Study

A review of wildlife use of 329 crossing structures in Australia, Europe and North America

  • Published source details Taylor B.D. & Goldingay R.L. (2010) Roads and wildlife: impacts, mitigation and implications for wildlife management in Australia. Wildlife Research, 37, 320-331

Actions

This study is summarised as evidence for the following.

Action Category

Install overpasses over roads/railways

Action Link
Terrestrial Mammal Conservation

Install tunnels/culverts/underpass under roads

Action Link
Terrestrial Mammal Conservation

Install culverts or tunnels as road crossings

Action Link
Amphibian Conservation

Install barrier fencing and underpasses along roads

Action Link
Terrestrial Mammal Conservation
  1. Install overpasses over roads/railways

    A review of 30 papers monitoring 329 crossing structures in Australia, Europe and North America (Taylor & Goldingay 2010) found that overpasses were used by a range of mammals, particularly larger mammal species. Small mammals used conventional bridge overpasses (demonstrated by 2/4 relevant studies) and wildlife overpasses (4/7 studies). Arboreal mammals used wildlife overpasses (1/1 study). Medium-sized mammals used conventional bridge overpasses (4/5 studies) and wildlife overpasses (5/7 studies). Large mammals used conventional bridge overpasses (9/11 studies) and wildlife overpasses (23/23 studies). Studies suggested that ungulates used overpasses more when they were close to vegetation cover and a river or stream and less when they were in a cropland area. Narrow overpasses (<6 m wide) were not used by deer. Thirty papers, monitoring 329 crossing structures, were reviewed. Fourteen papers investigated multiple structure types, resulting in a total of 52 studies of different structure types. Overpasses included land bridges, wildlife overpasses with grass, trees or other vegetation, combined wildlife and vehicle overpasses, pole bridges and rope bridges.

  2. Install tunnels/culverts/underpass under roads

    A review of 30 studies reporting on monitoring of 329 crossing structures in Australia, Europe and North America (Taylor & Goldingay 2010) found that mammals used most culverts and underpasses. Small mammals used pipes (demonstrated by 6/7 relevant studies), drainage culverts (5/5 studies), adapted culverts (5/5 studies), wildlife underpasses (3/4 studies) and bridge underpasses (2/3 studies). Arboreal mammals used pipes (1/1 studies), drainage culverts (4/4 studies), adapted culverts (4/4 studies) and bridge underpasses (1/1 studies). Medium-sized mammals used pipes (8/11 studies), drainage culverts (12/13 studies), adapted culverts (8/8 studies), wildlife underpasses (6/8 studies) and bridge underpasses (6/7 studies). Large mammals used pipes (6/9 studies), drainage culverts (11/12 studies), adapted culverts (11/11 studies), wildlife underpasses (24/24 studies) and bridge underpasses (14/15 studies). Larger mammals tended to use more open underpasses. Small and medium-sized mammals used underpasses with funnel-fencing or adjoining walls and those with vegetation cover close to entrances. Those with vegetation cover tended to be avoided by some ungulates. Thirty papers reporting monitoring of 329 crossing structures were reviewed. Fourteen papers investigated multiple structure types, resulting in a total of 52 studies of different structure types. Underpasses, from small drainage pipes to dry passage bridges, comprised 82% of crossings.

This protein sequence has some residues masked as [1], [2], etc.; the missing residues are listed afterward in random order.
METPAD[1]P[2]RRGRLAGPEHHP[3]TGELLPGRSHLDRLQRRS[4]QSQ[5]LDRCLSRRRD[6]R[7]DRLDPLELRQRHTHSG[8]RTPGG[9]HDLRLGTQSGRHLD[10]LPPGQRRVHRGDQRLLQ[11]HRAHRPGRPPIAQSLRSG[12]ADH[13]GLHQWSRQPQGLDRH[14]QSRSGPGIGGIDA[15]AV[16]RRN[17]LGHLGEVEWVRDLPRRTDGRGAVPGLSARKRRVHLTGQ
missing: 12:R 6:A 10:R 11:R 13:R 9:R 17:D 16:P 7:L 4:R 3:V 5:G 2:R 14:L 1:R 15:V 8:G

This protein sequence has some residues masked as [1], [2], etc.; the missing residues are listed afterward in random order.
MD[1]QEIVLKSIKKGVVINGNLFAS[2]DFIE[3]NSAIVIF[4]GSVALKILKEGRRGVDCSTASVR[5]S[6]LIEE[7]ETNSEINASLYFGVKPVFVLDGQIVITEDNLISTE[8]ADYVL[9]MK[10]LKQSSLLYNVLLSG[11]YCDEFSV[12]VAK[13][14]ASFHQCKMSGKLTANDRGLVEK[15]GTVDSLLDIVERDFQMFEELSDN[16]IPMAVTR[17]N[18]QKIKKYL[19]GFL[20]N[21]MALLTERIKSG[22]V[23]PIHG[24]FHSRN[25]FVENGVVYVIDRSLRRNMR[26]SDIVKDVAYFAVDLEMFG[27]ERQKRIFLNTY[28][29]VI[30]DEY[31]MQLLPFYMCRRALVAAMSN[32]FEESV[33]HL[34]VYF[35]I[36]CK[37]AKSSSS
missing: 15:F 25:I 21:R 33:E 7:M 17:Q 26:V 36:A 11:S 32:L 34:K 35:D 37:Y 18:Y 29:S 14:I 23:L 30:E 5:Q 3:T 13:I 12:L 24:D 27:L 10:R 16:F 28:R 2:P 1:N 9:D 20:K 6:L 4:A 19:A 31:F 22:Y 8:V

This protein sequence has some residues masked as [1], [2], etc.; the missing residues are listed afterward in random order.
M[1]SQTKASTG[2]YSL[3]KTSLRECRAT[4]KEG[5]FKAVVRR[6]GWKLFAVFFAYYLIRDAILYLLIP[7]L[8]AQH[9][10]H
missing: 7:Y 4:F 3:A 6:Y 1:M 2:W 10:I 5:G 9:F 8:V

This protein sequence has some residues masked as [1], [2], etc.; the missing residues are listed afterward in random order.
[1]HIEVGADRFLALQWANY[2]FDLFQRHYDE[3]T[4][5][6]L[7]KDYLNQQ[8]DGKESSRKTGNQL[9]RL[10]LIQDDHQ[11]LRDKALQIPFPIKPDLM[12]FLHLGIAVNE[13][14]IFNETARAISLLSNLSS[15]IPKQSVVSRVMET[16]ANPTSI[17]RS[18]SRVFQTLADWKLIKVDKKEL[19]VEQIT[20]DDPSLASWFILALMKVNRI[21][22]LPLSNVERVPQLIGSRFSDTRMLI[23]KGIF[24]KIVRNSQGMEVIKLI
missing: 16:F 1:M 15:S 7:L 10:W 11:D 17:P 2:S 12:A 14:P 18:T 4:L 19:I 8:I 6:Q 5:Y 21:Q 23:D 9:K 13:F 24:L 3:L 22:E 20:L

3. Install culverts or tunnels as road crossings

    A review in 2010 of studies monitoring 327 road crossing structures in Australia, Europe and North America (Taylor & Goldingay 2010) found that amphibians used crossing structures in 12 of 14 studies. Amphibians used drainage culverts in four of five studies, adapted culverts in all three studies and pipes in both studies they were monitored. Wildlife underpasses, bridge underpasses and overpasses were used in the one study that monitored each. Amphibians did not use the one wildlife overpass monitored. Fourteen of the 30 published papers investigated multiple structure types, which resulted in a total of 52 studies of different structure types.

     

     

  4. Install barrier fencing and underpasses along roads

    A review of 30 papers reporting on monitoring of 329 crossing structures in Australia, Europe and North America (Taylor & Goldingay 2010) found that mammals used most culverts and underpasses, among which some were in areas with roadside barrier fencing. Small mammals used pipes (demonstrated by 6/7 relevant studies), drainage culverts (5/5 studies), adapted culverts (5/5 studies), wildlife underpasses (3/4 studies) and bridge underpasses (2/3 studies). Arboreal mammals used pipes (1/1 studies), drainage culverts (4/4 studies), adapted culverts (4/4 studies) and bridge underpasses (1/1 studies). Medium-sized mammals used pipes (8/11 studies), drainage culverts (12/13 studies), adapted culverts (8/8 studies), wildlife underpasses (6/8 studies) and bridge underpasses (6/7 studies). Large mammals used pipes (6/9 studies), drainage culverts (11/12 studies), adapted culverts (11/11 studies), wildlife underpasses (24/24 studies) and bridge underpasses (14/15 studies). Larger mammals tended to use more open underpasses. Small and medium-sized mammals used underpasses with funnel-fencing or adjoining walls and those with vegetation cover close to entrances. Those with vegetation cover tended to be avoided by some ungulates. Thirty papers reporting monitoring of 329 crossing structures were reviewed. Fourteen papers investigated multiple structure types, resulting in a total of 52 studies of different structure types. Underpasses, from small drainage pipes to dry passage bridges, comprised 82% of crossings.

Output references

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